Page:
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Related:  Inspiration stories, Mystery & Skeptics

A Brief History of the Skeptic | Australian Skeptics Inc In January 1981 a new phenomenon burst upon the publishing scene. It was manifested in a four page, tabloid format newspaper, titled the Skeptic and it contained articles headed “Skeptics Test Psychic Surgeon”, “Doris Stokes Wrong — Police” and “Alien Honeycomb Tested”, among others. This issue was followed in August 1981 by No 2, in a new 16 page A4 format, and in November by No 3, also of 16 pages. Thus, in its first year of publication, the Skeptic comprised only three issues. From January 1982, the Skeptic became a quarterly magazine and has remained so ever since, with the number of pages gradually increasing to over 60 pages. Issues 1:1 to 3:1 were edited by Mark Plummer, then President of Australian Skeptics, with word processing carried out by Secretary, James Gerrand.

rolled paper flowers {tutorial} | jones design company Welcome to flower week – five days of simple and delightful flower projects. I could probably do three weeks of flowers because there are so many different ways to create them, but I’ve limited it to five of my current favorites. Before we get started, let me make a few disclaimers: 1. I find inspiration for projects all over the place {online, in shops, in magazines}, then figure out how to re-create them on my own. 2. 3. Okay, so let’s begin. Here’s what you’ll need: :: paper {either cover or text weight} :: florist wire :: scissors, pencil, glue gun STEP ONE: cut irregular circle This circle is approximately 8 inches, but you can do any size you wish. STEP TWO: cut spiral Start at the outside edge and cut in a spiral fashion to the center. I like a sort of bumpy shape so that the petals end up a bit irregular If you aren’t so sure about your cutting skills, feel free to draw your spiral before cutting. STEP THREE: roll your blossom start at the outside edge and coil tightly And your flower grows.

Locksmiths Blog » 10 Beautifully Intricate Locks Many locks are undeniably beautiful to look at, whether it be their flamboyantly intricate inner workings or decorative, ornate outer plates. Maybe not so much with modern locks, where the focus on function is seen as far more important than the need for touches of elaborate stylistic flair, but certainly with locks of old. Thankfully for us, and highlighted by the collection assembled below, many of these old works of art have been kept in pristine condition and continue to stand guard the world over. Image Source Above: Designed by Franz von Stuck and found at Bremen City Hall, Germany. Image Source Above: The stunning inner-workings of a chest lock in Levoča, Slovakia. Image Source Above: A door lock built in the 16th Century in Romania. Image Source Above: Another beautiful lock found in the lid of a chest, this time in Croatia. Image Source Above: A lock and key from Rothenburg, Germany. Image Source Above: This grand, textured lock was spotted in Chennai, India. Image Source Above: Gorgeous.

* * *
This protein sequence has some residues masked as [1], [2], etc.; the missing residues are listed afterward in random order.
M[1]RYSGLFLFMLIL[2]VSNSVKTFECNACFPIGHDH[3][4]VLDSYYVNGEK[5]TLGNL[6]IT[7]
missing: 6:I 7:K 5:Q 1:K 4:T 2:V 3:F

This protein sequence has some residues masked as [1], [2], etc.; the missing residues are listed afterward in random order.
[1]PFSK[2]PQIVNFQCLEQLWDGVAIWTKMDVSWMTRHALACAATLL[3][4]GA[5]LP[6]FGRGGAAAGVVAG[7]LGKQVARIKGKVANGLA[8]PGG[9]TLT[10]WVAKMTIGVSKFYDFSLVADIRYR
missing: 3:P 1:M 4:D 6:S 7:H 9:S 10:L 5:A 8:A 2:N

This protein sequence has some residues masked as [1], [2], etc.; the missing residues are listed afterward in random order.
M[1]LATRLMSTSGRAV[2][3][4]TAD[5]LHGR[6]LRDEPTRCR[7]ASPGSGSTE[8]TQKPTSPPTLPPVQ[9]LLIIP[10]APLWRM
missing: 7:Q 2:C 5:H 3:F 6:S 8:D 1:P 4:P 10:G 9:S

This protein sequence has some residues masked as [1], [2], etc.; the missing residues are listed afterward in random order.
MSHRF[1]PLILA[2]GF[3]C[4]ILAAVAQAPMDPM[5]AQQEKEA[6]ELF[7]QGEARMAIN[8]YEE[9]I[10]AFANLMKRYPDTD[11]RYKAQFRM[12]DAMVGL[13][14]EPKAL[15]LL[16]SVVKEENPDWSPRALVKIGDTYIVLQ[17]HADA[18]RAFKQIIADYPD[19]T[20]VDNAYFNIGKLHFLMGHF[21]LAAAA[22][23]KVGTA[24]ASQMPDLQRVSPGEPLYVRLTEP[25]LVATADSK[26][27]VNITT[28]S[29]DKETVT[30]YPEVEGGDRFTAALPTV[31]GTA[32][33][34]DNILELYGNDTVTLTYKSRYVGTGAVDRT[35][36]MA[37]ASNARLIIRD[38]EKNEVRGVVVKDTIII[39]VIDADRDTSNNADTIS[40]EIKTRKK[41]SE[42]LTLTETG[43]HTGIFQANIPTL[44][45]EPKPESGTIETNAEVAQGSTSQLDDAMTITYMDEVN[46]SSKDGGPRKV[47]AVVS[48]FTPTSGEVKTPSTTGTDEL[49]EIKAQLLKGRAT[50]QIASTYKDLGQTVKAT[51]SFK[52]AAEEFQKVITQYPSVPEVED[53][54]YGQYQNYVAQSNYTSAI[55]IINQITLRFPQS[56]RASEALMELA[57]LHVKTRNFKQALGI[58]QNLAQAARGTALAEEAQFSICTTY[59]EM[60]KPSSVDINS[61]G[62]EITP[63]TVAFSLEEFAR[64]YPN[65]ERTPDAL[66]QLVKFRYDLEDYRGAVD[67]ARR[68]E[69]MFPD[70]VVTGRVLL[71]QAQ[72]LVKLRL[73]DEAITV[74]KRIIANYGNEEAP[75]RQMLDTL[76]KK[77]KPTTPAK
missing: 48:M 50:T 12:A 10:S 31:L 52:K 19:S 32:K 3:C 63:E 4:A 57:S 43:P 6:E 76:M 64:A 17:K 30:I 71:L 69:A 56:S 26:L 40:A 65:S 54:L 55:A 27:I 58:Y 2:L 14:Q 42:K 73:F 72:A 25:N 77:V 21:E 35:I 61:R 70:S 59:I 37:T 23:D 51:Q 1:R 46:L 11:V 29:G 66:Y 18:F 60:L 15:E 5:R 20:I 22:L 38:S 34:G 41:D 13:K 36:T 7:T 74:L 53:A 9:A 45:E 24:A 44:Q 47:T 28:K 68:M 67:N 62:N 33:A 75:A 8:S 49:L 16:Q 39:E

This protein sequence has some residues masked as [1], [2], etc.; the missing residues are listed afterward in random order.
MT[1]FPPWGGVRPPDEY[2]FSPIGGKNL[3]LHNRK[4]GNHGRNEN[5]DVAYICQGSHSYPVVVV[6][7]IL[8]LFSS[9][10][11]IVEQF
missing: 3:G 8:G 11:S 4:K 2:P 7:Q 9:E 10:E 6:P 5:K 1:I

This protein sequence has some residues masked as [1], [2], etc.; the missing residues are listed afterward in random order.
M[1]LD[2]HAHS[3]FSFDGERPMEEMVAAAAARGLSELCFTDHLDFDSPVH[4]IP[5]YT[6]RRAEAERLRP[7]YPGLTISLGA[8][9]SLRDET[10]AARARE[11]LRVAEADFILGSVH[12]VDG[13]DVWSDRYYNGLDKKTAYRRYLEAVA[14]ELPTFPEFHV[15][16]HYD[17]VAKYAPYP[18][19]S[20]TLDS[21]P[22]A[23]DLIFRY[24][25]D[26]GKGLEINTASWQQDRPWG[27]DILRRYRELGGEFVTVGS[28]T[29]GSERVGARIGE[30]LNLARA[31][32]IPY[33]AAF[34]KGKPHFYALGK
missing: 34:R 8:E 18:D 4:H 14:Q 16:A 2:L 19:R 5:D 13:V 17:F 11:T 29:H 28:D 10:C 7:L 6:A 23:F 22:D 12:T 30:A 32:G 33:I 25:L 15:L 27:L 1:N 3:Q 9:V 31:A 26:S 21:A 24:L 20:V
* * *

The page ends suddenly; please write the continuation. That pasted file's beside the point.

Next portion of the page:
Scientific skepticism Carl Sagan, originator of the expression scientific skepticism Scientific skepticism (also spelled scepticism) is the practice of questioning whether claims are supported by empirical research and have reproducibility, as part of a methodological norm pursuing "the extension of certified knowledge".[1] For example, Robert K. Merton asserts that all ideas must be tested and are subject to rigorous, structured community scrutiny (see Mertonian norms).[2] About the term and its scope[edit] Scientific skepticism is also called rational skepticism, and it is sometimes referred to as skeptical inquiry. Scientific skepticism is different from philosophical skepticism, which questions our ability to claim any knowledge about the nature of the world and how we perceive it. Various definitions[edit] Scientific skepticism has been defined as: "Skepticism is a provisional approach to claims. "Skepticism is a method of examining claims about the world. Overview[edit] History of scientific skepticism[edit]